Migraines Podcast Transcript
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[00:00:00] Pete: This is Neurology now, the podcast that explores the fascinating and complex world of neurology. Join us as we explore the human brain and beyond with expert guests who share their knowledge and insights.
[00:00:11] Pete: Welcome to the Neurology Now Podcast. On today’s show, we’ll bring in Dr. William Kte from the Minneapolis Clinic of Neurology. Dr. Kte specializes in headache disorders. It’s also well versed in all aspects of child neurology. Thanks for joining us, Dr. Kte, and I’m looking forward to diving in on this as we’re gonna talk a little bit deeper to the migraines and it’s just such a common thing out there in what you’ve learned from what you do.
[00:00:36] Pete: So thanks for joining us here today.
[00:00:38] William: Happy to be here.
[00:00:40] Pete: So tell us a little bit about you, obviously your medical doctor and there’s lots of things to choose from how did you get into the neurological part of it, and then what drove you to the areas because you’re well-versed in the aspects of the child neurology too, as well.
[00:00:55] Pete: So can you kinda share your background in decision making there?
[00:00:58] William: Yeah, so [00:01:00] if you ask my parents, I’ve always said I was interested in medicine and being a physician. And I can recall going to visit my family in Israel in the summers and their summers start a little bit later than ours. And so all my cousins would still be in school and I was bored. And so I was very curious too.
[00:01:21] William: And so I went to the nearby orphanage to my aunt’s house and that orphanage, there is a number of children there being cared for that had neurologic issues and unfortunately those children were probably there because of their neurologic issues. And so I just felt that those children needed help and they needed support, and I’ve always had a special place in my heart for people in that situation.
[00:01:46] Pete: I brought this up to you before we jumped on the podcast. I love hearing those stories and it invariably goes back to something rooted when you were younger that really connected with you. And then when you go on the journey[00:02:00] into medicine, do you find that, boy, this has really been everything I would’ve expected it to be.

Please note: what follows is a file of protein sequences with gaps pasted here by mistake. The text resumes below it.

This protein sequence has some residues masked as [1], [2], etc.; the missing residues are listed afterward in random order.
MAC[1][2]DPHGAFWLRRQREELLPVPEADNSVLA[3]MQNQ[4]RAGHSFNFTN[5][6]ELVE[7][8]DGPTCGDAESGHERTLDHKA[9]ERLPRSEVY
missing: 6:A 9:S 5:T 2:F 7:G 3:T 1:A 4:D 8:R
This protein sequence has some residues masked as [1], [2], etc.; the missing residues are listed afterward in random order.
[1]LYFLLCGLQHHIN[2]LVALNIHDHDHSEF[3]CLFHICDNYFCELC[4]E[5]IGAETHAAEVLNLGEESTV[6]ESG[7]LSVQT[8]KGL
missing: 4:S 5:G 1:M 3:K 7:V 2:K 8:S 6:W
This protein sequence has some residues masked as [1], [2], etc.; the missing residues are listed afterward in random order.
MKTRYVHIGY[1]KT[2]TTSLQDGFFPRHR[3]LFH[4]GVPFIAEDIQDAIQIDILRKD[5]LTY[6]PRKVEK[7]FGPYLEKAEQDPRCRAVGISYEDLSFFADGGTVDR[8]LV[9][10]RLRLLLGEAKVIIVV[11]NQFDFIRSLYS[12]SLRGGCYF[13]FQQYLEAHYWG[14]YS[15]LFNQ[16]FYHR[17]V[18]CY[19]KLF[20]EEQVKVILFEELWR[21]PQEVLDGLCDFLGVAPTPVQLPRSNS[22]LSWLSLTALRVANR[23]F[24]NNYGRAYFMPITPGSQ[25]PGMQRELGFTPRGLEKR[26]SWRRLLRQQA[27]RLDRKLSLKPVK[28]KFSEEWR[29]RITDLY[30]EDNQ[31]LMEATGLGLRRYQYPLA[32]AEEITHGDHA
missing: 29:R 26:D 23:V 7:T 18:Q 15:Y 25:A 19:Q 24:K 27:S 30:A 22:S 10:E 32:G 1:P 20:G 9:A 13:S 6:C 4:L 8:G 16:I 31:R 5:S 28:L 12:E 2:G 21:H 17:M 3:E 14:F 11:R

[00:02:06] William: Yeah. I think that it is easy to say that now. When I’m in the place of getting to see patients every day, and I work for my patients, I don’t work for anyone else. And so that makes it a very joyful experience and trying to connect with people where they’re at. In part of training we work for various bosses and so we encounter all the personalities that you might expect.
[00:02:34] William: And so you have to be a pretty flexible person with pretty thick skin along the way, but, but I’m very happy with where I am now.
[00:02:43] Pete: That’s wonderful. So we’ll get into the world of migraines and an area that you work closely with. I think you hear the word thrown around a lot and to a lot of people that don’t have to deal with it, they don’t really understand what it is. Can you quantify the difference [00:03:00] between what a migraine headache is or a migraine, if you will, versus just a normal headache?
[00:03:04] William: Yeah, so migraine is more of a spectrum of symptoms and it’s more of a syndrome. It’s a brain disorder. And in that brain disorder we have a release of pain proteins. And the pain proteins affect our brain in different ways to different people. But for everyone with migraines, it results in some moderate to severe pain.
[00:03:26] William: And if that situation occurs to a lesser extent, it might be more of just a tension type headache or muscular tension type headache.
[00:03:36] Pete: Does a migraine know a demographic of any sort? Does it happen at a certain age? Does it come later in life? Can it be earlier?